The world of our time is in confusion. It is reaching the peak of the greatest crisis in history. Never before has there been such a total upheaval of the whole human race. Tremendous forces are at work: spiritual, sociological, economic, technological and, least of all, political. Mankind stands on the brink of a new barbarism, yet at the same time there remain possibilities for an unexpected and almost unbelievable solution, the creation of a new world and a new civilization, the like of which has never been seen. We are face to face with Antichrist, or the Millennium (Millennials!), no one knows which.
‘If a man has to be pleasing to me, conforming, reassuring, before I can love him, then I cannot truly love him. Not that love cannot console or reassure! But if I demand first to be reassured, I will never dare to begin loving. If a man has to be a Jew or a Christian before I can love him, then I cannot love him. If he has to be black or white before I can love him, then I cannot love him. If he has to belong to my political party or social group before I can love him, if he has to wear any kind of uniform, then my love is no longer love because it is not free: it is dictated by something outside itself. It is dominated by an appetite other than love. I love not the person but his classification, and in that event I love him not as a person but as a thing. In this way I remain at the mercy of forces outside myself, and those who seem to me to be neighbors are indeed strangers; for I am, first of all, a stranger to myself.’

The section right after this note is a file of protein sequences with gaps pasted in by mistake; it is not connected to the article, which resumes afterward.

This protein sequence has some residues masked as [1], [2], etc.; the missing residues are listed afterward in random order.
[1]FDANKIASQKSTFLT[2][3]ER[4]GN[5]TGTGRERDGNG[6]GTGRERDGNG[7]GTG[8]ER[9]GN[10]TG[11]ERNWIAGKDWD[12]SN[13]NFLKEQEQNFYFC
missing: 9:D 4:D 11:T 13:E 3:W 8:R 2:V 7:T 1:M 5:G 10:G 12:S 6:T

-Thomas Merton, Seasons of Celebration, 1965
Pulitzer Prize-winning poet Tracy K. Smith on the purpose and power of poetry
The two-time American poet laureate joins The Ezra Klein Show for a powerful conversation on love, language, and more.
‘It’s the rare podcast conversation on The Ezra Klein Show where, as it’s happening, I’m making notes to go back and listen again so I can fully absorb what I heard. But this is that kind of episode.
Tracy K. Smith is the chair of the Lewis Center for the Arts at Princeton and a Pulitzer Prize-winning poet, and was the two-time poet laureate of the United States from 2017 to 2019. But I’ll be honest: she was an intimidating interview for me. I often find myself frustrated by poetry, yearning for it to simply tell me what it wants to say, aggravated that I can’t seem to crack its code.